LIVERMORE, Calif – A new U.S. Department of Energy (DOE) program designed to spur the use of high performance supercomputers to advance U.S. manufacturing is now seeking a second round of proposals from industry to compete for approximately $3 million in new funding.
The High Performance Computing for Manufacturing (HPC4Mfg) Program currently supports 15 projects partnering companies with DOE’s national labs to use the labs’ high-performance computing (HPC) systems to upgrade their manufacturing processes and bring new clean energy technologies to market.
The 15 projects underway, ranging from improved turbine blades for aircraft engines and reduced heat loss in electronics to improved fiberglass production, have each been awarded up to $300,000 for a total of nearly $4.5 million.
The partnerships use world-class supercomputers and scientific expertise from Lawrence Livermore National Laboratory (LLNL), which leads the program, and partner laboratories Lawrence Berkeley and Oak Ridge national laboratories (LBNL and ORNL), which in turn team up with U.S. manufacturers.
"We are thrilled with the response from the U.S. manufacturing industry," said LLNL mathematician Peg Folta, the director of the HPC4Mfg program. "This program lowers the barrier of entry for U.S. manufacturers to adopt HPC.
"It makes it easier for a company to use supercomputers by not only funding access to the HPC systems, but also for experts in the use of these systems to solve complex problems."
Concept proposals from U.S. manufacturers can be submitted to the HPC4Mfg program. It is expected that another 8-10 projects worth approximately $3 million will be funded, with the applications due by April 21.
A number of companies and their initial concepts will be selected and paired with a national lab HPC expert to jointly develop a full proposal in June, with final selections to be announced in August. Go online for more information about the HPC4Mfg program, the solicitation call and submission instructions, can be found on the Web.
The HPC4Mfg program was created last year by the Advanced Manufacturing Office (AMO) within DOE’s Office of Energy Efficiency and Renewable Energy (EERE).
"Access to supercomputers in the Department of Energy’s labs will provide a resource to American firms inventing and building clean energy technologies right here at home that no international competitor can match," said Assistant Secretary for Energy Efficiency and Renewable Energy David Danielson.
"The HPC4Mfg initiative pairs leading clean energy technology companies with the world-class computing tools and expertise at our national labs to drive down the cost of materials and streamline manufacturing processes. The ultimate goal of their collaboration is to increase our global competitiveness in the race to develop clean energy technology and jobs."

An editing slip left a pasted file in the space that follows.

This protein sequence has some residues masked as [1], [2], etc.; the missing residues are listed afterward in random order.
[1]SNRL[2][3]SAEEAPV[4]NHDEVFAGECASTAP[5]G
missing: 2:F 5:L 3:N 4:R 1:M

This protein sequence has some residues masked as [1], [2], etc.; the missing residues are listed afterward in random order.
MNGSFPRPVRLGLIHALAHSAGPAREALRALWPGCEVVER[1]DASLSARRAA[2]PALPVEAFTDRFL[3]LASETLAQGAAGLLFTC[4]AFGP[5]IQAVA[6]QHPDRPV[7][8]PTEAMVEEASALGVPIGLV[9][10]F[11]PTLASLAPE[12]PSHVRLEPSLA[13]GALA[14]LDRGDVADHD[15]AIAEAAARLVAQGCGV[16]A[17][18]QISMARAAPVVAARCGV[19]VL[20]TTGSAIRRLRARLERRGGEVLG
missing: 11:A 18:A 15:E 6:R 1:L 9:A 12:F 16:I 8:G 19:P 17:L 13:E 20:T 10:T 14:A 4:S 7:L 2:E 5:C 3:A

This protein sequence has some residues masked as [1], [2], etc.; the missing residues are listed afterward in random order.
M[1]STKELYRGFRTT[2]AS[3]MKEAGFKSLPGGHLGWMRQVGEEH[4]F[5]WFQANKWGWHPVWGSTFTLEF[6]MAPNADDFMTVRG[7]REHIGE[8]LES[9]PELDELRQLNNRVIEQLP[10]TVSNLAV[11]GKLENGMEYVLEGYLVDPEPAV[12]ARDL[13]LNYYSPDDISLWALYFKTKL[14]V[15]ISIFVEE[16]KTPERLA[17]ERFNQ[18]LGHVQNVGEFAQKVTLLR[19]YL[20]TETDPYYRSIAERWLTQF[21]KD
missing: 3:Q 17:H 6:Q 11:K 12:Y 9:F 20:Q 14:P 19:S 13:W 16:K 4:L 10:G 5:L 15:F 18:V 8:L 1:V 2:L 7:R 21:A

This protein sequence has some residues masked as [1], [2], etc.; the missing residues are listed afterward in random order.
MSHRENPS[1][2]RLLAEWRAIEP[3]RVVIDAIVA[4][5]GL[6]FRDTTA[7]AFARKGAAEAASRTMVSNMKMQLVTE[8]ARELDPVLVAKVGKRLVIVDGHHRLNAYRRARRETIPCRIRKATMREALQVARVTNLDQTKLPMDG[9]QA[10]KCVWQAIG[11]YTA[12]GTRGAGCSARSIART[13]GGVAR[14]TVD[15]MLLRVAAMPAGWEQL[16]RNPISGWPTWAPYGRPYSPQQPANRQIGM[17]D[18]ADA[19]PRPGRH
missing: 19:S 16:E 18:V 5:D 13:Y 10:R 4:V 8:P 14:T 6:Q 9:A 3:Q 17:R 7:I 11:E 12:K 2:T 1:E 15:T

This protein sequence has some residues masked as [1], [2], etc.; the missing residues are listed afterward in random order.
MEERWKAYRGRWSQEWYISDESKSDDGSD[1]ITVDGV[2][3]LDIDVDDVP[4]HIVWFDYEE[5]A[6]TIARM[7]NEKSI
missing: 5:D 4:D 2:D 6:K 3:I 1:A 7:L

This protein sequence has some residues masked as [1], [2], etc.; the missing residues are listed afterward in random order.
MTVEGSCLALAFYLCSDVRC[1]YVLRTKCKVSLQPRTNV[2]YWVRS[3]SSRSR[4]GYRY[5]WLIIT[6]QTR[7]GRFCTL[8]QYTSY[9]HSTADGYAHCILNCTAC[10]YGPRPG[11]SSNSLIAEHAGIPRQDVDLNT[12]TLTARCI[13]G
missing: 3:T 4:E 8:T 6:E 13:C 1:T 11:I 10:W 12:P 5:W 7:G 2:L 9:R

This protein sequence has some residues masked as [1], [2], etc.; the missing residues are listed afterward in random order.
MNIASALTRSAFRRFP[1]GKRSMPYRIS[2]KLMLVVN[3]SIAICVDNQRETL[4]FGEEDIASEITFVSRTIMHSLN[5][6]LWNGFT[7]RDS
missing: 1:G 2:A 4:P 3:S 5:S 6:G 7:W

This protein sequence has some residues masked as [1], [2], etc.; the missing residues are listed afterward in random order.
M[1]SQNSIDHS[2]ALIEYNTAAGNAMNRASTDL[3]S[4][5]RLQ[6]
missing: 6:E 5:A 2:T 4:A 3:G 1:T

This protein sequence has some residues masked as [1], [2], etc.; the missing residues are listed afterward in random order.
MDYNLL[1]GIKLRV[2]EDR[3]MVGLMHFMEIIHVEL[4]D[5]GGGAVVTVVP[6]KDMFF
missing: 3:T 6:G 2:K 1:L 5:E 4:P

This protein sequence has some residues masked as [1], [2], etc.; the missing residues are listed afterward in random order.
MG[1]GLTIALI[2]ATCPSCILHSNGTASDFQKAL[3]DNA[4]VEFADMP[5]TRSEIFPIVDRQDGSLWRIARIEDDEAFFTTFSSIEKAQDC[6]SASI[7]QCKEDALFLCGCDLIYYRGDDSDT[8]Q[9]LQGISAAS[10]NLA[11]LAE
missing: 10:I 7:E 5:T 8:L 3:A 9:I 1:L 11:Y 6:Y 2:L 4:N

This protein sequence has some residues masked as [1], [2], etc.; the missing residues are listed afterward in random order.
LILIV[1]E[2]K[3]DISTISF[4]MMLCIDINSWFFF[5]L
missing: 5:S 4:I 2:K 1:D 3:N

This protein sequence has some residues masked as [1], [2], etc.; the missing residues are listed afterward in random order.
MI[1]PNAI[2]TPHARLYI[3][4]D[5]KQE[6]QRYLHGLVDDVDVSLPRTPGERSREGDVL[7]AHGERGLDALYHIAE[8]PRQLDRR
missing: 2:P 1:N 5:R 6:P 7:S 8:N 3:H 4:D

"While some larger manufacturing companies use advanced computing in developing their industrial processes, it is a challenge to stay on the leading edge of HPC technology in this rapidly advancing field, and few small to medium-sized companies have had experience in its use," Folta said.
"It is noteworthy," Folta added, "that DOE labs possess five of the top 12 HPC systems worldwide and also boost broad expertise in the applications of HPC systems."
By using HPC in the design of products and industrial processes, U.S. manufacturers can reap a number of benefits, such as accelerating innovation, lowering energy costs, shortening testing cycles, reducing waste and rejected parts and cutting the time to market.
Scientists at the national labs benefit by expanding computer codes and applying them to different problem areas. The skills and new applications they develop through these public-private partnerships can then be applied to DOE missions in such areas as energy, materials science and national security.
Although the program is presently focused on using national lab HPC resources to bolster manufacturing, it is possible that other fields, such as transportation, more efficient buildings and renewable energy also could benefit. As the program broadens, other national laboratory partners are expected to join.
Webinars scheduled for March 24 and April 5 at 11 a.m. PDT will provide an opportunity to learn more about the program and current solicitation, as well as ask questions. In addition, guidance in the development of concept papers will be offered. Registration information is available on the Web.
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